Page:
30 mars 2016

Comment nos connaissances nous sont utiles ? (Daniel T. Willingham) : traduction

source de l'article : American Educator, Spring 2006.

Chaque paragraphe en américain est suivi d'une proposition de traduction en français. 


How Knowledge Helps
It Speeds and Strengthens Reading Comprehension, Learning—and Thinking
By Daniel T. Willingham
"Knowledge is Good." So read the motto of the mythical Faber College in the 1978 movie, Animal House. Those of us who work in education would agree, even if we were unable to express ourselves so eloquently. But why, exactly, is knowledge good? When I've discussed this question with teachers, many have used the metaphor "It's grist for the mill." That is, the goal of education is seen not so much as the accumulation of knowledge, but as the honing of cognitive skills such as thinking critically. Knowledge comes into play mainly because if we want our students to learn how to think critically, they must have something to think about.

Quels services rend la connaissance ?
Elle accélère et renforce la compréhension en lecture, l’apprentissage et la pensée
Par Daniel T. Willingham
« La connaissance est bonne », telle est la devise écrite au fronton du mythique Faber College dans le film de 1978, Animal House. Ceux d’entre nous qui travaillent dans l’éducation seraient d’accord, même si nous serions incapables de nous exprimer si éloquemment. Pourquoi, pourquoi, exactement, la connaissance est-elle bonne ? Quand j’ai discuté de cette question avec des enseignants, beaucoup ont utilisé la métaphore « C’est du grain à moudre ». C’est-à-dire que le but de l’éducation est vu non pas tant comme l’accumulation de connaissances, mais comme le perfectionnement des habiletés cognitives telles que le fait de penser avec un esprit critique. Si la connaissance joue un rôle là-dedans, c’est principalement parce que si nous voulons que nos étudiants apprennent à penser de manière critique, ils doivent avoir quelque chose sur quoi exercer leur pensée.

It's true that knowledge gives students something to think about, but a reading of the research literature from cognitive science shows that knowledge does much more than just help students hone their thinking skills: It actually makes learning easier. Knowledge is not only cumulative, it grows exponentially. Those with a rich base of factual knowledge find it easier to learn more—the rich get richer. In addition, factual knowledge enhances cognitive processes like problem solving and reasoning. The richer the knowledge base, the more smoothly and effectively these cognitive processes—the very ones that teachers target—operate. So, the more knowledge students accumulate, the smarter they become. We'll begin by exploring how knowledge brings more knowledge and then turn to how knowledge improves the quality and speed of thinking.
Il est vrai que la connaissance donne aux étudiants quelque chose à quoi penser, mais la lecture des compte-rendu de recherche des sciences cognitives montre que la connaissance fait bien plus que seulement aider les étudiants à perfectionner leurs habiletés cognitives. En réalité elle rend l’apprentissage plus facile. La connaissance n’est pas seulement cumulative, elle grandit de manière exponentielle. Les personnes qui possèdent une base riche en connaissances factuelles ont plus de facilité à apprendre davantage – les riches deviennent encore plus riches. Ajoutez à cela que les connaissances factuelles améliorent les processus cognitifs tels que la résolution de problème et le raisonnement. Plus cette base de connaissances est riche, plus les processus cognitifs – ceux précisément que l’enseignant prend pour cible de son enseignement – s’effectuent aisément et efficacement. Donc plus les étudiants accumulent de connaissances, plus ils deviennent intelligents. Nous commencerons par explorer comment les connaissances apportent plus de connaissances puis nous verrons comment les connaissances améliorent la qualité et la vitesse de pensée.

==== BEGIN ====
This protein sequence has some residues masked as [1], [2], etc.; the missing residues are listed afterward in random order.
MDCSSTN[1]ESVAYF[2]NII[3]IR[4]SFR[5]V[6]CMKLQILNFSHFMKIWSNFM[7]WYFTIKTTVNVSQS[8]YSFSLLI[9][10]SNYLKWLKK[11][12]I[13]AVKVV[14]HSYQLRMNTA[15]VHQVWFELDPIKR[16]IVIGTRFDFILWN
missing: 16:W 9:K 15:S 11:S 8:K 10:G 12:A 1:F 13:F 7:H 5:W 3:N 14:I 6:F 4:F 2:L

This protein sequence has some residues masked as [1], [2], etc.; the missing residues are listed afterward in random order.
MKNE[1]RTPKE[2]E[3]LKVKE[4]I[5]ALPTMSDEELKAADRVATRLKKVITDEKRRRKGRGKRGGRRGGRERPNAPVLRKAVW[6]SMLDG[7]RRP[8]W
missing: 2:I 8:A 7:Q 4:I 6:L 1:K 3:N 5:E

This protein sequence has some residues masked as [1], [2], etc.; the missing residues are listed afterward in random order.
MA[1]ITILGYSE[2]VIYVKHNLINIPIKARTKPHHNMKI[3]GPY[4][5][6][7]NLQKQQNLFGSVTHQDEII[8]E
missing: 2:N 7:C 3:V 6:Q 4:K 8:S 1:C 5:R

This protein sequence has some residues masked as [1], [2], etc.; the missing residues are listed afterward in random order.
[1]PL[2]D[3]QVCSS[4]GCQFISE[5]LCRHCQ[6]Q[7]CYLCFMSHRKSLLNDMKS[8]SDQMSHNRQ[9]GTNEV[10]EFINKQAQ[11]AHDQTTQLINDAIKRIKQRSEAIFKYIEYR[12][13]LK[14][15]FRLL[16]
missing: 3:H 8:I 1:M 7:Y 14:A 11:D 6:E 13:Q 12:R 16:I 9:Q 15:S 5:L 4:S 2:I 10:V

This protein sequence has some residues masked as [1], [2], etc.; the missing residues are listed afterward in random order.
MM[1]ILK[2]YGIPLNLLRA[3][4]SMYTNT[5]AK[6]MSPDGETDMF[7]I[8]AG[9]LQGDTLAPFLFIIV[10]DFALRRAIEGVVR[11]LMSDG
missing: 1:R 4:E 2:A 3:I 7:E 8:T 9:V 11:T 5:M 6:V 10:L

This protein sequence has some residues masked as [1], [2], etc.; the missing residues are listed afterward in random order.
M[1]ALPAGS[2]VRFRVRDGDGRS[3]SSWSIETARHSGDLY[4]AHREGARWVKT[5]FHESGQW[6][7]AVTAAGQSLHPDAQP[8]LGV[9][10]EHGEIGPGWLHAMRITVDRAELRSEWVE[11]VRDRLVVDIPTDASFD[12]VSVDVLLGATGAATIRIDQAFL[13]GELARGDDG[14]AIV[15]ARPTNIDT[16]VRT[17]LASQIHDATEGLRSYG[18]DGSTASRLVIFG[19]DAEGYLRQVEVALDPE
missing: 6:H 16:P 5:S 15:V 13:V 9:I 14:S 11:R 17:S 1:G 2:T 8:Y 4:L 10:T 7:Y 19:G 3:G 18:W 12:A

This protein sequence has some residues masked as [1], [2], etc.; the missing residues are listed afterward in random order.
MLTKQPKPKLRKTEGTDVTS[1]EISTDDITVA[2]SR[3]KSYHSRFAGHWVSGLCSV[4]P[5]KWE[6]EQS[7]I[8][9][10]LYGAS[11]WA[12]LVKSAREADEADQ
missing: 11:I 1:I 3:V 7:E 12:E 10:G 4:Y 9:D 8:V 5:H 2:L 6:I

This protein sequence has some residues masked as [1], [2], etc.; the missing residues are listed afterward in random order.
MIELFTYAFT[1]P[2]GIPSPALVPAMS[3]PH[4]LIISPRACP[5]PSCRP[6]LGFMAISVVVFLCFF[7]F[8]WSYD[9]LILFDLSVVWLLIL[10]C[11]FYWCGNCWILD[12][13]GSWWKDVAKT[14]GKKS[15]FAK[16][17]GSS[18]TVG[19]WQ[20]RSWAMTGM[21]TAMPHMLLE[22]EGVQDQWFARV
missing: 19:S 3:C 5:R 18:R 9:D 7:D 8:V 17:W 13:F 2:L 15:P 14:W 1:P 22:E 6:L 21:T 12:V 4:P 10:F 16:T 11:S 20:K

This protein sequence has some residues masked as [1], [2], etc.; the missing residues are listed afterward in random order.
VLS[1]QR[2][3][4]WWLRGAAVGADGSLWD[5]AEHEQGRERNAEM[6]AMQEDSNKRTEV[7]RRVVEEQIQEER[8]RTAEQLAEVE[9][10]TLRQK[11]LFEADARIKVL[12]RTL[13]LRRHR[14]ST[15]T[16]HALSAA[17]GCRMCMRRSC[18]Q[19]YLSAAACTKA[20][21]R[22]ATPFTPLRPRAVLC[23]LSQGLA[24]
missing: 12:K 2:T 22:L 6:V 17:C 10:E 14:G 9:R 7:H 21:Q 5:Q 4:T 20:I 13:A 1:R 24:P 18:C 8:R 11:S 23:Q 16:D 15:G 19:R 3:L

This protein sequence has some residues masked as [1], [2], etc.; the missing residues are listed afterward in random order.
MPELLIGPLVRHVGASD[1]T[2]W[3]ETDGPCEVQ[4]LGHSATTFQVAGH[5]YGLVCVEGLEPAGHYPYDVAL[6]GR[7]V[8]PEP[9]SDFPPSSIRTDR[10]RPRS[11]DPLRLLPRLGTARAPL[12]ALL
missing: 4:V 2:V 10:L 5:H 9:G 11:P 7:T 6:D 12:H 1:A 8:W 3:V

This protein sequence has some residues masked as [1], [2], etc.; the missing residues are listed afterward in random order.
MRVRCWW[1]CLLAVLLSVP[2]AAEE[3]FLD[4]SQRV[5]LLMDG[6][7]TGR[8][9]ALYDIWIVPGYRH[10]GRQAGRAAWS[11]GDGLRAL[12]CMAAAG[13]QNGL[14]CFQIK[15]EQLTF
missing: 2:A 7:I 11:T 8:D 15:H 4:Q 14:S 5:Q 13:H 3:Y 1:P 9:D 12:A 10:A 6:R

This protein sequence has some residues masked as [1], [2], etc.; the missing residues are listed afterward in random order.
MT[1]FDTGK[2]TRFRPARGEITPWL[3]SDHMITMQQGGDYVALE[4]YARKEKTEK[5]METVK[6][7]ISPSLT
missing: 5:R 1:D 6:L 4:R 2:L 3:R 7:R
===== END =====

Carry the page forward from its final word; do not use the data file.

I. How Knowledge Brings More Knowledge
The more you know, the easier it will be for you to learn new things. Learning new things is actually a seamless process, but in order to study it and understand it better, cognitive scientists have approached it as a three-stage process. And they've found that knowledge helps at every stage: as you first take in new information (either via listening or reading), as you think about this information, and as the material is stored in memory. We'll consider each of these stages in turn.

I. Comment les connaissances apportent plus de connaissances
Plus on en connaît, plus il est facile d’apprendre de nouvelles choses. Apprendre de nouvelles choses est en réalité un processus indistinct et ininterrompu, mais dans le but de l’étudier et de mieux le comprendre, les scientifiques cognitivistes l’ont approché comme un processus en trois étapes. Et ils ont trouvé que la connaissance aide à chaque étape : quand on recueille une nouvelle information (soit lors d’une écoute soit lors d’une lecture), quand on émet des pensées à propos de cette information et lorsque le matériel est emmagasiné en mémoire. Nous considérerons dans l’ordre chacune de ces étapes.